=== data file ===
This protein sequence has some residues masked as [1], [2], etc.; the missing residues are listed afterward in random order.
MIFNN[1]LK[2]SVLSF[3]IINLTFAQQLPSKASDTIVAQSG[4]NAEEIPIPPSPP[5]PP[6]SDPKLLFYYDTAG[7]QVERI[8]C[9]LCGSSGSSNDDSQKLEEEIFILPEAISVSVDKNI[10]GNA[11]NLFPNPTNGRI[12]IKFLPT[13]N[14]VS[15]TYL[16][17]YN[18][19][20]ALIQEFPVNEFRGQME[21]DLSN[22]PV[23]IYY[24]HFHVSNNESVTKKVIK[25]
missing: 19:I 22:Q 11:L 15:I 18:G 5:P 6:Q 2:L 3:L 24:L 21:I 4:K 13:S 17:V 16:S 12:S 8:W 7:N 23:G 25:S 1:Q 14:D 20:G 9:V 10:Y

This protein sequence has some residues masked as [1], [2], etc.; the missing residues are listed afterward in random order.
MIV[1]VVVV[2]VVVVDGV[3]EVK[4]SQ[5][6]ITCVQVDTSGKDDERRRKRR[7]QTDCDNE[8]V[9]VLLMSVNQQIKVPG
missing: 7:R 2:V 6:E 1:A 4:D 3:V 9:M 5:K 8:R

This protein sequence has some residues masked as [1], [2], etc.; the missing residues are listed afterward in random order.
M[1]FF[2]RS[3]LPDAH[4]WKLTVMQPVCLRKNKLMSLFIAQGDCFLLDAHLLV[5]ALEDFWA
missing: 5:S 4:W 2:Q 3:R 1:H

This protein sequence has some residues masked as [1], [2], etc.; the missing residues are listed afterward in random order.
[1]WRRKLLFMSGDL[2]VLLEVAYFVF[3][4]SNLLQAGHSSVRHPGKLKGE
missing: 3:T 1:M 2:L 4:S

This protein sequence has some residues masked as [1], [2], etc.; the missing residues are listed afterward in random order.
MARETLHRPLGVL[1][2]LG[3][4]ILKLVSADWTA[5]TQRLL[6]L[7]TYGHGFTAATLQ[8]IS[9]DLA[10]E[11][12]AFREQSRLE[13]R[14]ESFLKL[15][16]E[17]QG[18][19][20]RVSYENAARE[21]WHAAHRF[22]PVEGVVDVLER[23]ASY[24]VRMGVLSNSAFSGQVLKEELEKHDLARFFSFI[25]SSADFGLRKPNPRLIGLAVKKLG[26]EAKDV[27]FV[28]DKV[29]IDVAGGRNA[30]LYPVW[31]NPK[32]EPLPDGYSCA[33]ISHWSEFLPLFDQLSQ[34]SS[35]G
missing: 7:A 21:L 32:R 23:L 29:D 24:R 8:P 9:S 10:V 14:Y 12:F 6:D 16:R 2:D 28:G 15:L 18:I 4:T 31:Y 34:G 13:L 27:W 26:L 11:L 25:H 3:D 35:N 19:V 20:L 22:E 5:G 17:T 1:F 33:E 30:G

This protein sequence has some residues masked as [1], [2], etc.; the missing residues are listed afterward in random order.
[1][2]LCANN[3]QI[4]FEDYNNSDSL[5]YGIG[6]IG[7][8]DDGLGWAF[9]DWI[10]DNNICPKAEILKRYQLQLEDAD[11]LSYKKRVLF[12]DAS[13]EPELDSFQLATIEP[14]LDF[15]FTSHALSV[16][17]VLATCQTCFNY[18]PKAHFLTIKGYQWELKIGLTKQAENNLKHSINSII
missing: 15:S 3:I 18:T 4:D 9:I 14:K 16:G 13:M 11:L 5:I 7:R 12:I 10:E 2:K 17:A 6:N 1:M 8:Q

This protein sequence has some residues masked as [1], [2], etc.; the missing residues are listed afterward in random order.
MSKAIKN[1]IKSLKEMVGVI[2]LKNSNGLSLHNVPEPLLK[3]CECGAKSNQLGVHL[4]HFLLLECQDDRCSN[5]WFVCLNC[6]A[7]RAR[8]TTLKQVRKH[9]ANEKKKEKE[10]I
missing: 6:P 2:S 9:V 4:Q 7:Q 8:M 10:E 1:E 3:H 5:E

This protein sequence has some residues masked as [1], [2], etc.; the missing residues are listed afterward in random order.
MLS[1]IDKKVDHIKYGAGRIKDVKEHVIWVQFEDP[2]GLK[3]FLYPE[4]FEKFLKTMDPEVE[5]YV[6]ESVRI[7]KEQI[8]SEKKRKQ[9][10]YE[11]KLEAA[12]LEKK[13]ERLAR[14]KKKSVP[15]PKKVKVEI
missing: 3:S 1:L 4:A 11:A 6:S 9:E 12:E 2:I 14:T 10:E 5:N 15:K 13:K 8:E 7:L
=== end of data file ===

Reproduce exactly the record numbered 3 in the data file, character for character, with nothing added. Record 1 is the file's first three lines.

This protein sequence has some residues masked as [1], [2], etc.; the missing residues are listed afterward in random order.
M[1]FF[2]RS[3]LPDAH[4]WKLTVMQPVCLRKNKLMSLFIAQGDCFLLDAHLLV[5]ALEDFWA
missing: 5:S 4:W 2:Q 3:R 1:H